Scott Gottlieb, MD, in a Forbes opinion, opines the Food and Drug Administration’s increasingly cautious approach to the approval of new medicines. Previously, the FDA rejected the testosterone patch Intrinsa and recommended against over-the-counter status for the cholesterol-lowering drug Mevacor. Now, the FDA’s Oncology Drug Advisory Committee (ODAC) may delay approval of new drugs.
Apparently, the chair of the FDA’s cancer drug advisory committee rejected the idea that cancer drugs should be allowed onto the market if they are reasonably safe and have some degree of effectiveness ("efficacy") with the understanding that oncologists will determine their value through routine use of the drug, as is now customary.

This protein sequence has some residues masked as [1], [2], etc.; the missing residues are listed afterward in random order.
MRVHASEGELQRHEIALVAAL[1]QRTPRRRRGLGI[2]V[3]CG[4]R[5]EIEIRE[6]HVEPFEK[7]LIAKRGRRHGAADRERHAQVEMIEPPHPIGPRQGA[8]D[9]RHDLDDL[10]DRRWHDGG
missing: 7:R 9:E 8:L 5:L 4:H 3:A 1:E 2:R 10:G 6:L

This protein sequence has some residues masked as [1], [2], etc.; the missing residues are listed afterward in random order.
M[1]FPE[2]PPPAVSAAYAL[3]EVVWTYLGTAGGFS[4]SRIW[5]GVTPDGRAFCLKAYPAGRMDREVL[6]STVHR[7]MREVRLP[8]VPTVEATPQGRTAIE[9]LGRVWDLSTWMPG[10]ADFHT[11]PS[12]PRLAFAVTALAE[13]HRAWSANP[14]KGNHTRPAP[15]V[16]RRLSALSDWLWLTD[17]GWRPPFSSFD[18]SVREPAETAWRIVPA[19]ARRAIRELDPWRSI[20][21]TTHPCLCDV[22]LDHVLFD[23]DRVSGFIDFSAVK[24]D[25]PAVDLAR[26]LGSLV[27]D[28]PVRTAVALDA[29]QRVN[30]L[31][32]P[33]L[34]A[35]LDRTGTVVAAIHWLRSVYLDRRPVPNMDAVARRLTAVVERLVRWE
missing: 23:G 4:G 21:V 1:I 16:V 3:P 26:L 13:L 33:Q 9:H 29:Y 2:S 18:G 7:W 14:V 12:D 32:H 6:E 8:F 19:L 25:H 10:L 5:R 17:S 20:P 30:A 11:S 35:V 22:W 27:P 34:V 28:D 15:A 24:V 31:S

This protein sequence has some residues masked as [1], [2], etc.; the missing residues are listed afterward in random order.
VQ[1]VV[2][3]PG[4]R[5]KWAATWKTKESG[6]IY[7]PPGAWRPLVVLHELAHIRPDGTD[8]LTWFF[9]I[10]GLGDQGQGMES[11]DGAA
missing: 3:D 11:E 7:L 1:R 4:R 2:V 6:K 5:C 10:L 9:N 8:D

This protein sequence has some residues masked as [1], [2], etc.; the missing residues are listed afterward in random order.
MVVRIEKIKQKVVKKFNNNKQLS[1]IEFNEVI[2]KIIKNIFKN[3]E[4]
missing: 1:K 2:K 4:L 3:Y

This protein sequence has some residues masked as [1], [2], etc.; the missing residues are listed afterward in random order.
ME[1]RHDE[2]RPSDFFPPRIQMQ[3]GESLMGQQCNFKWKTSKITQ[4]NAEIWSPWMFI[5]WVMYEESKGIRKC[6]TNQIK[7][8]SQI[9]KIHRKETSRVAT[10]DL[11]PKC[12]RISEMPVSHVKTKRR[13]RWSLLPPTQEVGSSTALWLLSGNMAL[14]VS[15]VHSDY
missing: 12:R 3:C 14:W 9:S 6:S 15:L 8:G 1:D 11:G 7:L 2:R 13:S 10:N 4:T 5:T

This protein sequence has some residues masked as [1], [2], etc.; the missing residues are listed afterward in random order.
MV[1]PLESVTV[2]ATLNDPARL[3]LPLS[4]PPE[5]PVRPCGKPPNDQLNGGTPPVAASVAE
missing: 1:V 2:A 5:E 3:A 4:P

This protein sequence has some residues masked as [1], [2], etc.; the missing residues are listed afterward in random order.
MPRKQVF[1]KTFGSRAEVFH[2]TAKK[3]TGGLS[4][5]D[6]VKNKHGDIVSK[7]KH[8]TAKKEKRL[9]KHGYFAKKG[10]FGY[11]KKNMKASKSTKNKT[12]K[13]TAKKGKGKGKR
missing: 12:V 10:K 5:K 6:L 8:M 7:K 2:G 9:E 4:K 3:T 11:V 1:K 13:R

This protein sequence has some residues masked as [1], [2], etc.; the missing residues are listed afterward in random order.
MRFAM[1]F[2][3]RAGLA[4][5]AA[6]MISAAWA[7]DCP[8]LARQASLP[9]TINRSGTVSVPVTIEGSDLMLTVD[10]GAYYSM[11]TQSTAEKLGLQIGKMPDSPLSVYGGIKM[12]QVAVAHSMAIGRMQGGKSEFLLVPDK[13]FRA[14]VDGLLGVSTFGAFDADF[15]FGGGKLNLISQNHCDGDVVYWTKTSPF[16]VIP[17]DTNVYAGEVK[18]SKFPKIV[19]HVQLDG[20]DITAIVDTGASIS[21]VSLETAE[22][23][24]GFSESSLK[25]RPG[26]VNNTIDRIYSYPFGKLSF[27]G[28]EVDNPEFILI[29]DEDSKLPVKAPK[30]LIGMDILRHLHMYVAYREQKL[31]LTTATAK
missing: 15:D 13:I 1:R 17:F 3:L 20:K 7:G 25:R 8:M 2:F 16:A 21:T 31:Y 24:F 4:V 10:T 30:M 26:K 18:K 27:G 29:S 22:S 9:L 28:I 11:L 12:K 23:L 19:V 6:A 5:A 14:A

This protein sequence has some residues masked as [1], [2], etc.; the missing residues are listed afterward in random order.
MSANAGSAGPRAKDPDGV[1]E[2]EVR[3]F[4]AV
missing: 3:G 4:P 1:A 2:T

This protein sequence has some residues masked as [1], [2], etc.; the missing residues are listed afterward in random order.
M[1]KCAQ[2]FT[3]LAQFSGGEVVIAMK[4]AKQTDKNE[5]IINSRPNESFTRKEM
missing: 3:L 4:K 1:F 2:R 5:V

This doesn’t bode well for biotech companies working on cancer drugs, most of whom are already suffering from a high burn rate. Currently, the approval process can take as long as ten years and cost nearly half a billion dollars.
This begs the question: Shouldn’t patients who are dying have some say on the cost:benefit ratio they are willing to accept? As Dr. Gottlieb states, "A fresh crop of caution inside the FDA may keep the agency out of the news, but it won’t keep my cancer patients from dying."